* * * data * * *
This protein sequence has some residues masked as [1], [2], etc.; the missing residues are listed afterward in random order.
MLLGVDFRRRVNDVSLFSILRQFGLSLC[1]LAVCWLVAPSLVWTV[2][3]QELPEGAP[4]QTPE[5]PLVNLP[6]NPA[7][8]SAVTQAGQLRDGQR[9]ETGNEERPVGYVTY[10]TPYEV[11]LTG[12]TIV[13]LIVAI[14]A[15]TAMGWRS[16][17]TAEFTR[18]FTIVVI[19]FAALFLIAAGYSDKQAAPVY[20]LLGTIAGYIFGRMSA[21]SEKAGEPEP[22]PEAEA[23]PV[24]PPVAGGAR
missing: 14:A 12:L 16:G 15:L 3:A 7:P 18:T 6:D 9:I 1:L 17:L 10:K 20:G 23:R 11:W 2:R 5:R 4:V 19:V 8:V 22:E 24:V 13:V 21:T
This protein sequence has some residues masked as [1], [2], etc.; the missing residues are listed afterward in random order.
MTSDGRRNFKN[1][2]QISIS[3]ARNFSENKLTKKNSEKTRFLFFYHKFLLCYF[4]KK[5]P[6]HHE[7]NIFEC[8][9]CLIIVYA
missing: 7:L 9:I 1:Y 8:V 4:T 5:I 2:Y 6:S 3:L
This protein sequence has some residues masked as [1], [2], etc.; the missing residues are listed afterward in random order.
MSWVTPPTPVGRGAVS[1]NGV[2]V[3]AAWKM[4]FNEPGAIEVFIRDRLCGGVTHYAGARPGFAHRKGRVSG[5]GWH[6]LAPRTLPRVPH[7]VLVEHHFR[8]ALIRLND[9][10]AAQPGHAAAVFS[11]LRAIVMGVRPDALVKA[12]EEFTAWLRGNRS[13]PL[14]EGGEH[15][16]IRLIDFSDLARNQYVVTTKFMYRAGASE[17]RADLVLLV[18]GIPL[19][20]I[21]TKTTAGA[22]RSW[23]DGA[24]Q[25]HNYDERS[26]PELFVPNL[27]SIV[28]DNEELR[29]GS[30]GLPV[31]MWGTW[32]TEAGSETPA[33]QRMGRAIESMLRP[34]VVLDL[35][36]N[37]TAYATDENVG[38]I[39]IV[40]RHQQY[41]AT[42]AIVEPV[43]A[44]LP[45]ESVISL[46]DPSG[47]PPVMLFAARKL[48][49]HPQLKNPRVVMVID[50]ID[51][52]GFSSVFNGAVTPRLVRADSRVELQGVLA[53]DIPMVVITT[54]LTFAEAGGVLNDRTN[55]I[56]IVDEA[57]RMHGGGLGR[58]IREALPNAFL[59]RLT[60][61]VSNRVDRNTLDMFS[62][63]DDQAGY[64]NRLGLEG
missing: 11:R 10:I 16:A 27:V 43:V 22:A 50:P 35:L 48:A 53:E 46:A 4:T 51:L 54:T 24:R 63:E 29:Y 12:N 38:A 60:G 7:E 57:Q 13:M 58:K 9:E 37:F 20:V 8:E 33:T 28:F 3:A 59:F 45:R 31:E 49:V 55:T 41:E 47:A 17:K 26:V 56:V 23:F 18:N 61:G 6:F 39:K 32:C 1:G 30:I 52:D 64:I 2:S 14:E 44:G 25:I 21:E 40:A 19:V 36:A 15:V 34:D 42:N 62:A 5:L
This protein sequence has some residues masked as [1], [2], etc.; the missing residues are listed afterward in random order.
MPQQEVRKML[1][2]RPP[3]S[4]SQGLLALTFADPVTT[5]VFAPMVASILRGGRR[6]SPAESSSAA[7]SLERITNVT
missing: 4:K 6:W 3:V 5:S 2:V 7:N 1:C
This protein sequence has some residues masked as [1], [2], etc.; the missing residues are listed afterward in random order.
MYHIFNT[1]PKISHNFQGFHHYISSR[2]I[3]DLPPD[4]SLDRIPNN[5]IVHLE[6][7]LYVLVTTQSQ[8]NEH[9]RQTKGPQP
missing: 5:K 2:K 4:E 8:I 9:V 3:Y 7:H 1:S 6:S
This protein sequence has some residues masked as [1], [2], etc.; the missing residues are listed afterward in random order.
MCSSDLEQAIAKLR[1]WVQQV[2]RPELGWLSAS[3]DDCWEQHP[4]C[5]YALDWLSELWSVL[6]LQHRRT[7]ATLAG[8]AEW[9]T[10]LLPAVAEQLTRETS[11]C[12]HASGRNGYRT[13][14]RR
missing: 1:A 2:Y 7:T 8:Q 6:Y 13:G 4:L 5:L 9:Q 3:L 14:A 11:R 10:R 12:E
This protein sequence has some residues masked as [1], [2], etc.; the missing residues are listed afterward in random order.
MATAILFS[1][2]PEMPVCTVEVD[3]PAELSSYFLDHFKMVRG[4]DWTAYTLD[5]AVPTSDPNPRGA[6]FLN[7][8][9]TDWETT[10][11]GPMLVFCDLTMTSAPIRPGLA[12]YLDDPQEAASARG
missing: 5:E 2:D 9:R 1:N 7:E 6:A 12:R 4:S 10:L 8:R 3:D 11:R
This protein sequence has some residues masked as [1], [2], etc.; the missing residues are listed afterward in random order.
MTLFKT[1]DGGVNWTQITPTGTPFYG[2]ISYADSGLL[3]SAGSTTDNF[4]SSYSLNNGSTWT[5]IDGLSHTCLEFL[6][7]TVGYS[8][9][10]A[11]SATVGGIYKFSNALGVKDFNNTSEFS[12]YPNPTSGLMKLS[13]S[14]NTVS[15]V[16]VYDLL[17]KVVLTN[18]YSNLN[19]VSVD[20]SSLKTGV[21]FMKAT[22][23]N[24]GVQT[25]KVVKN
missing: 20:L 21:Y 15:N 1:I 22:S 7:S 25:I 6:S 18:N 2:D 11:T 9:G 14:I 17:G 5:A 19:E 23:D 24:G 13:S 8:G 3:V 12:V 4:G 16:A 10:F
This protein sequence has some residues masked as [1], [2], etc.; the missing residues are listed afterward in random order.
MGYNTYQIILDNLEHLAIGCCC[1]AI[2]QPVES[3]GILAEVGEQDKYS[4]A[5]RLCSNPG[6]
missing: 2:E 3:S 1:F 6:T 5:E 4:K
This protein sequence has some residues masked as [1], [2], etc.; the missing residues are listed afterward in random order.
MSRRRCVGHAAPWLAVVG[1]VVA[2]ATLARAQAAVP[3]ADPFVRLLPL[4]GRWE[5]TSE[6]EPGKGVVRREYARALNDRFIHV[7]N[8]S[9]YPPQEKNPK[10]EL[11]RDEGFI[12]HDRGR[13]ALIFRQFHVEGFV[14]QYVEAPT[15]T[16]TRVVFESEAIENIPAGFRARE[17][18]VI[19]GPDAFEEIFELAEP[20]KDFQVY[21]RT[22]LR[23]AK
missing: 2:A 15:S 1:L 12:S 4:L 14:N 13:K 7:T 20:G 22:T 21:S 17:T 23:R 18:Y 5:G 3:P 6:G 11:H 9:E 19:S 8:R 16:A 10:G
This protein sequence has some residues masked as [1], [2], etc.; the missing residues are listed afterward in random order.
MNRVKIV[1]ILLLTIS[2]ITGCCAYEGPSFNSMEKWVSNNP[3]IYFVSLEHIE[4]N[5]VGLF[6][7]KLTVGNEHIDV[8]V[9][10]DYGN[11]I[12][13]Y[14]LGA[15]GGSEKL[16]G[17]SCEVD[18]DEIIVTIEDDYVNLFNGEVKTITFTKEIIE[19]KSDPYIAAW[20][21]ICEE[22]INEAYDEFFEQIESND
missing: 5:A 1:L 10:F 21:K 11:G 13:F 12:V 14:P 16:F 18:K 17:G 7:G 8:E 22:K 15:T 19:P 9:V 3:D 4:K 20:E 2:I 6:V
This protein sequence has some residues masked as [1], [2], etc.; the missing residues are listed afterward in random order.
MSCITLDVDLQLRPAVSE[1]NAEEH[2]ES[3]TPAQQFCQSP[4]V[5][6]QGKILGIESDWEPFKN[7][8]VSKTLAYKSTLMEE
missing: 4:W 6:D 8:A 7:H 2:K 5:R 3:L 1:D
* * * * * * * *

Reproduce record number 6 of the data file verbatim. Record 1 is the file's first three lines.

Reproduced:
This protein sequence has some residues masked as [1], [2], etc.; the missing residues are listed afterward in random order.
MCSSDLEQAIAKLR[1]WVQQV[2]RPELGWLSAS[3]DDCWEQHP[4]C[5]YALDWLSELWSVL[6]LQHRRT[7]ATLAG[8]AEW[9]T[10]LLPAVAEQLTRETS[11]C[12]HASGRNGYRT[13][14]RR
missing: 1:A 2:Y 7:T 8:Q 6:Y 13:G 4:L 5:L 9:Q 3:L 14:A 11:R 10:R 12:E